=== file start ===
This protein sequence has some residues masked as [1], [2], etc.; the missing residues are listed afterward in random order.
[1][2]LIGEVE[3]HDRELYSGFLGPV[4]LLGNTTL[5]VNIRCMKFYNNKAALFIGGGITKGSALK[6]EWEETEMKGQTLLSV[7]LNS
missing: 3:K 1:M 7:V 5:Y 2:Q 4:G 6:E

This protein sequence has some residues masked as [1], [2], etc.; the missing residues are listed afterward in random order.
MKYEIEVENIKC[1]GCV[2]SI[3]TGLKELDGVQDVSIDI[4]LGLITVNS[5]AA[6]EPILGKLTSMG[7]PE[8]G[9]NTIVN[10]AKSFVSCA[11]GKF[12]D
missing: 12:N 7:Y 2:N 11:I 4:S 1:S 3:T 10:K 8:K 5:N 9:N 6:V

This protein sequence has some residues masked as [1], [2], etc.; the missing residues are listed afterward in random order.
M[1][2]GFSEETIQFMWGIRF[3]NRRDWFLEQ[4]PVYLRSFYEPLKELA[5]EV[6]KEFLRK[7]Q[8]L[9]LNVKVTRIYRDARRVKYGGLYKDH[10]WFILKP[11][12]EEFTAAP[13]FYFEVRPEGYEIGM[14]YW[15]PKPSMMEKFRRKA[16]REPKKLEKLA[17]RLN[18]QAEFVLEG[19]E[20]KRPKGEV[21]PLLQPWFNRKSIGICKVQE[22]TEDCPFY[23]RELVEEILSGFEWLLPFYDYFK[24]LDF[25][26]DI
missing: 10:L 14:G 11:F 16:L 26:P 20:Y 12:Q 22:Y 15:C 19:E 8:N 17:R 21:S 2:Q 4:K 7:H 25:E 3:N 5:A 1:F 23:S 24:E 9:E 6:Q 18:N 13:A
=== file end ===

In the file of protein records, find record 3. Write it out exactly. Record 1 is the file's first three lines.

This protein sequence has some residues masked as [1], [2], etc.; the missing residues are listed afterward in random order.
M[1][2]GFSEETIQFMWGIRF[3]NRRDWFLEQ[4]PVYLRSFYEPLKELA[5]EV[6]KEFLRK[7]Q[8]L[9]LNVKVTRIYRDARRVKYGGLYKDH[10]WFILKP[11][12]EEFTAAP[13]FYFEVRPEGYEIGM[14]YW[15]PKPSMMEKFRRKA[16]REPKKLEKLA[17]RLN[18]QAEFVLEG[19]E[20]KRPKGEV[21]PLLQPWFNRKSIGICKVQE[22]TEDCPFY[23]RELVEEILSGFEWLLPFYDYFK[24]LDF[25][26]DI
missing: 10:L 14:G 11:F 16:L 26:P 20:Y 12:Q 22:Y 15:C 19:E 8:N 17:R 21:S 2:Q 4:K 7:H 25:E 3:N 5:A 1:F 23:S 24:E 9:E 6:Q 18:N 13:A